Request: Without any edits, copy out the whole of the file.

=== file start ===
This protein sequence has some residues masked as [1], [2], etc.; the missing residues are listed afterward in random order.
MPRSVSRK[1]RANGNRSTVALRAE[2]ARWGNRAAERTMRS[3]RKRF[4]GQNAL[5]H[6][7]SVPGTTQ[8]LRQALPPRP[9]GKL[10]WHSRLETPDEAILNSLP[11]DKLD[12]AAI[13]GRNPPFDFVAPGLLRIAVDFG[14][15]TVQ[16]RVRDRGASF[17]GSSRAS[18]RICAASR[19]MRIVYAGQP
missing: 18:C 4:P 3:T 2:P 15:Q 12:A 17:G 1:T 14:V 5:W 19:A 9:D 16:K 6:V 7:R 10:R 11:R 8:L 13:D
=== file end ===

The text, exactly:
This protein sequence has some residues masked as [1], [2], etc.; the missing residues are listed afterward in random order.
MPRSVSRK[1]RANGNRSTVALRAE[2]ARWGNRAAERTMRS[3]RKRF[4]GQNAL[5]H[6][7]SVPGTTQ[8]LRQALPPRP[9]GKL[10]WHSRLETPDEAILNSLP[11]DKLD[12]AAI[13]GRNPPFDFVAPGLLRIAVDFG[14][15]TVQ[16]RVRDRGASF[17]GSSRAS[18]RICAASR[19]MRIVYAGQP
missing: 18:C 4:P 3:T 2:P 15:Q 12:A 17:G 1:T 14:V 5:W 19:A 9:D 16:K 6:V 7:R 10:R 11:R 8:L 13:D